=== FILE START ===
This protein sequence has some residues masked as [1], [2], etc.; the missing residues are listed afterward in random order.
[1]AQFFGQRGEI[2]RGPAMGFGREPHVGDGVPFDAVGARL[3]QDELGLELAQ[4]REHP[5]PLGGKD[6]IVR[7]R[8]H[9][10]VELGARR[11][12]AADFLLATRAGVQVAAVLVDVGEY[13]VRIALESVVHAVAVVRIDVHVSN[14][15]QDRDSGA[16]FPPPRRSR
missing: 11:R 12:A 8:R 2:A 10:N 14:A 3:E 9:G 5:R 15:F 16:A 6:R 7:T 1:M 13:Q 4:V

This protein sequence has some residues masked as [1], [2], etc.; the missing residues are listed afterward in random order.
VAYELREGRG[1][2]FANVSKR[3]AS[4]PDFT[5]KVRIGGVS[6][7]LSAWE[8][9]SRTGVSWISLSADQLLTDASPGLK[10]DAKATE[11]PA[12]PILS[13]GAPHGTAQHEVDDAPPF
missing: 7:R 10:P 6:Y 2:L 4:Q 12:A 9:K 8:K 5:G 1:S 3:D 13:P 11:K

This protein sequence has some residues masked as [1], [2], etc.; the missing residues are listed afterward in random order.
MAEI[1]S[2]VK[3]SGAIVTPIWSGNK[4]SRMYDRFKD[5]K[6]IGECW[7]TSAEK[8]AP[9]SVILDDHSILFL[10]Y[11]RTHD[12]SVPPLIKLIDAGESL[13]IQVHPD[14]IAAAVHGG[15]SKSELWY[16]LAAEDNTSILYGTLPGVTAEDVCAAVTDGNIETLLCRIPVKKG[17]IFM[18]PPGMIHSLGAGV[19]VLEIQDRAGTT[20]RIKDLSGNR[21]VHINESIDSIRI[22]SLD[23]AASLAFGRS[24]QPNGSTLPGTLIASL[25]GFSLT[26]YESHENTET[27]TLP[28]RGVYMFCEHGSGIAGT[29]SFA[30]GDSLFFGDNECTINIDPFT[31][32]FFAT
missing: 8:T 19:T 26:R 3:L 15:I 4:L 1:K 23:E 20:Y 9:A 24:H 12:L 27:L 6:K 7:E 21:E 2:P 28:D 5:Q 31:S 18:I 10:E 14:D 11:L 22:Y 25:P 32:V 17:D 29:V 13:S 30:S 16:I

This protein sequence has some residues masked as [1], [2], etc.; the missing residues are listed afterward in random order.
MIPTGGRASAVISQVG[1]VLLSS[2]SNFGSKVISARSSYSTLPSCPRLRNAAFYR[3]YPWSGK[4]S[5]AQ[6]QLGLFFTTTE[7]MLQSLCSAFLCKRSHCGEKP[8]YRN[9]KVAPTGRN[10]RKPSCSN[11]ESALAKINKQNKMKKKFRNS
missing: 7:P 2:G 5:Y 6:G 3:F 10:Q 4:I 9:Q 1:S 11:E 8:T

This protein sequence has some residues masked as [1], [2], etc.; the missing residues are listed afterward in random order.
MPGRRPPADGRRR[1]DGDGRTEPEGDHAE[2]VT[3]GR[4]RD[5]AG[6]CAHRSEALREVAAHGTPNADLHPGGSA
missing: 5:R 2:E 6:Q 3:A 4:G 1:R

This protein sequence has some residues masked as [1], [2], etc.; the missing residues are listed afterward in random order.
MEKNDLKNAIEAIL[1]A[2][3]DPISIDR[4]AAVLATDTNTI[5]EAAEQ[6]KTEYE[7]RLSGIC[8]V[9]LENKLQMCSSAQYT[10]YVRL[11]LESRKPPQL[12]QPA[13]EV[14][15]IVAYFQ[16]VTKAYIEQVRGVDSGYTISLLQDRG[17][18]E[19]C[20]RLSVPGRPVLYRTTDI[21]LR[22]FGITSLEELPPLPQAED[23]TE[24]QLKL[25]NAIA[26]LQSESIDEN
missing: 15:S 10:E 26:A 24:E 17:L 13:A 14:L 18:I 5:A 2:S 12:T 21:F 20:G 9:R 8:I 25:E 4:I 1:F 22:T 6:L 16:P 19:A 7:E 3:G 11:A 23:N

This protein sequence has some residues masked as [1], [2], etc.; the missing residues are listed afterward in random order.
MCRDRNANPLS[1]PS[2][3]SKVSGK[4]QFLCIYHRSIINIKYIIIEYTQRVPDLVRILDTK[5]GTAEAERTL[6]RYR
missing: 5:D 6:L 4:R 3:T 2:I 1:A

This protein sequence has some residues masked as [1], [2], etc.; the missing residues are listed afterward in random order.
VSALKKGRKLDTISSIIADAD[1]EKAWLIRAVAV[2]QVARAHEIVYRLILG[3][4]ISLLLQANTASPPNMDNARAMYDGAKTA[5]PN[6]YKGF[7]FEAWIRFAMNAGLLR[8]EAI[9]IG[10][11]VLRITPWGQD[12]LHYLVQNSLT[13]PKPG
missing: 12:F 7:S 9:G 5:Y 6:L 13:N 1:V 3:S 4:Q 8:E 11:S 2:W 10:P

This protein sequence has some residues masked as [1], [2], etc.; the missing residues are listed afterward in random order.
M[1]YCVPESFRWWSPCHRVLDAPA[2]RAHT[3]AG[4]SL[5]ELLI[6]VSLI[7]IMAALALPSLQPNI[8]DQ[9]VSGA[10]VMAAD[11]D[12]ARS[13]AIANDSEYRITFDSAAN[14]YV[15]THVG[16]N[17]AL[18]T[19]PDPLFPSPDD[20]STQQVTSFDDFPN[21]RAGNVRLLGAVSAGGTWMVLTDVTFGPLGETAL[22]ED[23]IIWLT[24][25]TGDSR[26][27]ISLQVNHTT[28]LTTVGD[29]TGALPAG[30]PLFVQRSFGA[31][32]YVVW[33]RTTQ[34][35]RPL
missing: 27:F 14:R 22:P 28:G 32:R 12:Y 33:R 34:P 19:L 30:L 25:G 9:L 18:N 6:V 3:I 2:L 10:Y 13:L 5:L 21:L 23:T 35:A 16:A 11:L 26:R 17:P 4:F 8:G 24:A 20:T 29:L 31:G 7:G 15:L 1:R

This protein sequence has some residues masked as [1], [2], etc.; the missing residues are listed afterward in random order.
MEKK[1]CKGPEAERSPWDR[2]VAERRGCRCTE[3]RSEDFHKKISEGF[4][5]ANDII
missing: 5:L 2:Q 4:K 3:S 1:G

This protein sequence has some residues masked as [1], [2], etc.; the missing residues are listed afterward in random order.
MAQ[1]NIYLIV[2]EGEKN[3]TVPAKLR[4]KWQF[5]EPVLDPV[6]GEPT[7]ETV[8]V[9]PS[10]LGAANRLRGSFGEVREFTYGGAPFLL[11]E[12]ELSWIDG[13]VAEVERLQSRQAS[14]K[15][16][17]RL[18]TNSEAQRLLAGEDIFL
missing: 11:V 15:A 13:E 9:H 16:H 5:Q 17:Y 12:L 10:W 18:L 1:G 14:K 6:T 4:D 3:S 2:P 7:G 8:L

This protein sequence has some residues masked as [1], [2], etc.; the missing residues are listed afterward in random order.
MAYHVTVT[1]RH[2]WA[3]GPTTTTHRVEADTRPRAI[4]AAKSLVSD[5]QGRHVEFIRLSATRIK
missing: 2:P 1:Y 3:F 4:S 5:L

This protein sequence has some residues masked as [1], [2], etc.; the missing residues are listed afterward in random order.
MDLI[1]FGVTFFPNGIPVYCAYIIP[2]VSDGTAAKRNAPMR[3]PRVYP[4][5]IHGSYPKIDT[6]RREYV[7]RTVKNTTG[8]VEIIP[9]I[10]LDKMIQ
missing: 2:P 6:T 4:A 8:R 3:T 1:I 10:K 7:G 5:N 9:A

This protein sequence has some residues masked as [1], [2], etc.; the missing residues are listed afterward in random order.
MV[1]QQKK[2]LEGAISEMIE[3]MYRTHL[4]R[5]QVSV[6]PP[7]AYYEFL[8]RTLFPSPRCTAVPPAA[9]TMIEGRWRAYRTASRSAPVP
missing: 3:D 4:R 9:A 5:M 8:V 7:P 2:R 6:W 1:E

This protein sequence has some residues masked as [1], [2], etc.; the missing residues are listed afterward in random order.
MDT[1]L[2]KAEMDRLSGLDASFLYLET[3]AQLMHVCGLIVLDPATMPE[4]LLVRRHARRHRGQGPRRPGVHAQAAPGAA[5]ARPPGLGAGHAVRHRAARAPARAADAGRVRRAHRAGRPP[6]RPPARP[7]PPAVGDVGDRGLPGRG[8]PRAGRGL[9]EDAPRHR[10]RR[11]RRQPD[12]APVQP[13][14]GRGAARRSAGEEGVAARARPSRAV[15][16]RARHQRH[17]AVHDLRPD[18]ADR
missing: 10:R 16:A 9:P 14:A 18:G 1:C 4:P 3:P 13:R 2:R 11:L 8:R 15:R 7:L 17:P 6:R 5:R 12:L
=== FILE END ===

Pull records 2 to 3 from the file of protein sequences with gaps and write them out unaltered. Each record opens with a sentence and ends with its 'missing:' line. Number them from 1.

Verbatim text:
This protein sequence has some residues masked as [1], [2], etc.; the missing residues are listed afterward in random order.
VAYELREGRG[1][2]FANVSKR[3]AS[4]PDFT[5]KVRIGGVS[6][7]LSAWE[8][9]SRTGVSWISLSADQLLTDASPGLK[10]DAKATE[11]PA[12]PILS[13]GAPHGTAQHEVDDAPPF
missing: 7:R 10:P 6:Y 2:L 4:Q 12:A 9:K 8:K 5:G 1:S 3:D 13:P 11:K

This protein sequence has some residues masked as [1], [2], etc.; the missing residues are listed afterward in random order.
MAEI[1]S[2]VK[3]SGAIVTPIWSGNK[4]SRMYDRFKD[5]K[6]IGECW[7]TSAEK[8]AP[9]SVILDDHSILFL[10]Y[11]RTHD[12]SVPPLIKLIDAGESL[13]IQVHPD[14]IAAAVHGG[15]SKSELWY[16]LAAEDNTSILYGTLPGVTAEDVCAAVTDGNIETLLCRIPVKKG[17]IFM[18]PPGMIHSLGAGV[19]VLEIQDRAGTT[20]RIKDLSGNR[21]VHINESIDSIRI[22]SLD[23]AASLAFGRS[24]QPNGSTLPGTLIASL[25]GFSLT[26]YESHENTET[27]TLP[28]RGVYMFCEHGSGIAGT[29]SFA[30]GDSLFFGDNECTINIDPFT[31][32]FFAT
missing: 8:T 19:T 26:R 3:L 15:I 4:L 1:K 23:E 20:Y 9:A 24:H 12:L 27:L 6:K 7:E 21:E 2:P 28:D 5:Q 31:S 18:I 10:E 14:D 11:L 22:Y 25:P 32:V 17:D 29:V 13:S 30:S 16:I